When participants were classified as lying above or below the group median for each of the Fv and Tc parameters from the ramp starts (Figure 3), 4 out of 11 riders had divergent classifications for T o r 0   s t a r t and F 0 , although 3 of these lay within 1% of the median for one of the parameters. When comparing P m a x   s t a r t with P max j u m p , no riders had divergent classifications. On the other hand, 7 out of 11 riders had divergent classifications for C a d 0   s t a r t and v 0 , as did 6 riders for S T c   s t a r t and S F v . When classifications were based on Tc characteristics from flat-ground sprinting instead of ramp starts, 2 out of 11 riders had divergent classifications for each of F 0 versus T o r 0   s p r i n t and P max j u m p versus P max s p r i n t . For each of S F v versus S T c   s p r i n t and v 0 versus C a d 0   s p r i n t , 4 out of 11 riders had divergent classifications.
A comparison of the two Tc test settings revealed large to extremely large correlations between T c properties (r = 0.86, 0.57, 0.51, and 0.97 for T o r 0 , C a d 0 , S T c , and P m a x , respectively; p < 0.05 for T o r 0 and P m a x ). Furthermore, no significant differences between the two settings were found for T o r 0 , C a d 0 , or S T c (p-values 0.31–0.79). On the other hand, as a product of T o r 0 and C a d 0 (for both of which the group mean was slightly higher during start ramp trials) P m a x was significantly greater (p = 0.01) in start ramp trials than flat-ground sprints. Whereas F 0 and v 0 correlated equally with P max   j u m p (r = 0.73 and 0.72, respectively), and T o r 0   s p r i n t and C a d 0   s p r i n t correlated similarly with P max   s p r i n t (r = 0.99 and 0.89, respectively), T o r 0   s t a r t tended (p = 0.06) to correlated more strongly (r = 0.91, 95% c.l.: 0.68–0.98) with P max   s t a r t than did C a d 0   s t a r t (r = 0.52, 95% c.l.: −0.12–0.85).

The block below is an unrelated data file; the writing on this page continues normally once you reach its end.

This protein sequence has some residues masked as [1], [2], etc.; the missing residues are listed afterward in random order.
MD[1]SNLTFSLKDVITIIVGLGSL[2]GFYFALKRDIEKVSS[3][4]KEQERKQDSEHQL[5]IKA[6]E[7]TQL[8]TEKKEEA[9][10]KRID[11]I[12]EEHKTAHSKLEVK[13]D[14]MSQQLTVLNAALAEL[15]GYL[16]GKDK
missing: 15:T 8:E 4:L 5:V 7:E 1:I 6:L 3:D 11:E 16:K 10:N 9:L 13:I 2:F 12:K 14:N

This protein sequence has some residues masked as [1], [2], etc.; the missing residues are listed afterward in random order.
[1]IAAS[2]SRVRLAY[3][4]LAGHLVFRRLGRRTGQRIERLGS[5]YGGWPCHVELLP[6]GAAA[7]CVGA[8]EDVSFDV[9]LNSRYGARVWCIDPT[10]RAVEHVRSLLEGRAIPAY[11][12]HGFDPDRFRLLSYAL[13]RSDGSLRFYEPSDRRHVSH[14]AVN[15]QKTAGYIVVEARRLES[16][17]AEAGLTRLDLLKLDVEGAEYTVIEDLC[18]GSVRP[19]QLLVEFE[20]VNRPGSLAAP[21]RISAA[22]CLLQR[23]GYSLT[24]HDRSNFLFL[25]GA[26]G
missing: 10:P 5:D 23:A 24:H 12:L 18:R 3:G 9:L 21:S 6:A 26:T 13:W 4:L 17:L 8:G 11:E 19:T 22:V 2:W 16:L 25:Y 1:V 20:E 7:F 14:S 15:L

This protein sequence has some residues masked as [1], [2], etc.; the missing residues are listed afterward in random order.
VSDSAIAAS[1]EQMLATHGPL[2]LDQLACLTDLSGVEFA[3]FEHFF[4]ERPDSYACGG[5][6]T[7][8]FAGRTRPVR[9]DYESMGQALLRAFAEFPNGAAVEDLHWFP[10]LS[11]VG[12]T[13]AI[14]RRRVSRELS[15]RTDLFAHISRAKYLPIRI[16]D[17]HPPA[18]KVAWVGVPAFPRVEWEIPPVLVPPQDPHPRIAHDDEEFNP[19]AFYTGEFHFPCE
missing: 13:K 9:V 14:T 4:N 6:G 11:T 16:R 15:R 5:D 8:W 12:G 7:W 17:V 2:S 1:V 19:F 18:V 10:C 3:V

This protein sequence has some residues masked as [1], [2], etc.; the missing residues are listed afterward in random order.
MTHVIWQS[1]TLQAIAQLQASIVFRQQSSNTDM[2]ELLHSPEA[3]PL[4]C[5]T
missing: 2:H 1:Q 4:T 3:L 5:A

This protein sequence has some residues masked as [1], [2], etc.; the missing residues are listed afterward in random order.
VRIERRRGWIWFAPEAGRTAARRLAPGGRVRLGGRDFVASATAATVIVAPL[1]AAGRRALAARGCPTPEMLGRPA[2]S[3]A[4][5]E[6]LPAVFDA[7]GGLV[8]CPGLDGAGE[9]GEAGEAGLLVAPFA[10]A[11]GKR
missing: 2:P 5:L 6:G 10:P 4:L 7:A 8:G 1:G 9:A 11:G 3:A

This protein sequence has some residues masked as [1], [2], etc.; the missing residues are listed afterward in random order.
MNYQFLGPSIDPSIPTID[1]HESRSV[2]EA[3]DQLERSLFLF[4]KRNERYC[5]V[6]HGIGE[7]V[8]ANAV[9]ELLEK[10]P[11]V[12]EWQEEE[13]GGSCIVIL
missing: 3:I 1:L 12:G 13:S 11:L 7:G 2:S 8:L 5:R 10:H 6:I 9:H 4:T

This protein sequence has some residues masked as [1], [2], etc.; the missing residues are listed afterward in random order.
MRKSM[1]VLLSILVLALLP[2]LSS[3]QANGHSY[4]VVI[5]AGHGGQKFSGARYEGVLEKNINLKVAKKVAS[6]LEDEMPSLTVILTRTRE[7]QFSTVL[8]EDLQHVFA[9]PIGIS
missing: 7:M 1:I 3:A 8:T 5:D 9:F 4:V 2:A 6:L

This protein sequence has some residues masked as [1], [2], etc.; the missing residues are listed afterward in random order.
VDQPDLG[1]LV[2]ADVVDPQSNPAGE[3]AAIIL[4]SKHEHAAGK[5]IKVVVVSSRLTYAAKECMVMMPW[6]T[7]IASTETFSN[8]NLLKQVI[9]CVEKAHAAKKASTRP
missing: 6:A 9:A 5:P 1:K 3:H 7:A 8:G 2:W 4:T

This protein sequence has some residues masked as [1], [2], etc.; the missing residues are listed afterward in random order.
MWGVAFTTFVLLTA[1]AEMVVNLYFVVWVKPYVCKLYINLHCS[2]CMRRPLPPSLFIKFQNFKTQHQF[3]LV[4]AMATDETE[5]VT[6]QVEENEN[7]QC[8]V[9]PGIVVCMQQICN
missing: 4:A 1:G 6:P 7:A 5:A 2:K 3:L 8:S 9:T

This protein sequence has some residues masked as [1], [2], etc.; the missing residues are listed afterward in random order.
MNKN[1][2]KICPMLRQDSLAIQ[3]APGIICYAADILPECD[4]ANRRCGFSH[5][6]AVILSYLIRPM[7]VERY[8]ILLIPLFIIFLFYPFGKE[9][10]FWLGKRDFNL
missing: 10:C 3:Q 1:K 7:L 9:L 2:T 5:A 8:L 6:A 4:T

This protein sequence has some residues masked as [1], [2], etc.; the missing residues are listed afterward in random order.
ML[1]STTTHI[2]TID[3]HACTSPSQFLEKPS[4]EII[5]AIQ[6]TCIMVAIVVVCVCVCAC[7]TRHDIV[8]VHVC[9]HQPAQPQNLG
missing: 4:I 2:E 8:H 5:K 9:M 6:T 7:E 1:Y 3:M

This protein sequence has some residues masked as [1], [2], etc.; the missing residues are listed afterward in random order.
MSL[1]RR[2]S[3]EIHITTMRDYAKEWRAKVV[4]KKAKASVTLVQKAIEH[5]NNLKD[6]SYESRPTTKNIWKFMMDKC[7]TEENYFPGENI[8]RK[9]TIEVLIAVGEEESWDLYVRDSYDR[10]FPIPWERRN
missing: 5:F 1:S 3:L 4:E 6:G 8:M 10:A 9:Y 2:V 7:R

4. Discussion

To the best of our knowledge, this was the first study to investigate whether accustomed and well-trained BMX cyclists have similar force–velocity characteristics for both a linear, technically simple exercise and for a cyclic, technically complex but sport-specific task. The hypothesis was tested using loaded squat jumps, ramp starts, and flat-ground sprints on subjects’ BMX bikes. From the perspective of this group of athletes, understanding how linear Fv and Pv characteristics relate to on-bike Tc and Pc behavior is essential in order to get the greatest possible benefit from resistance training aimed at optimizing muscle power. Although the current participants would be primarily interested in power output during a ramp start, a flat-ground sprint was included for the sake of comparison.
Based on Pearson’s correlations, there were clear relationships between theoretical maximal force ( F 0 ) and theoretical maximal torque ( T o r 0   s t a r t or T o r 0   s p r i n t ), as well as between P max j u m p and both P max s t a r t and P max s p r i n t . This being the case, one might expect the other key profile characteristics to correlate as well with one another. However, correlations between profile slopes ( S F v and S T c ) and between v 0 and C a d 0 were not nearly as strong, and were even negative in the case of ramp starts.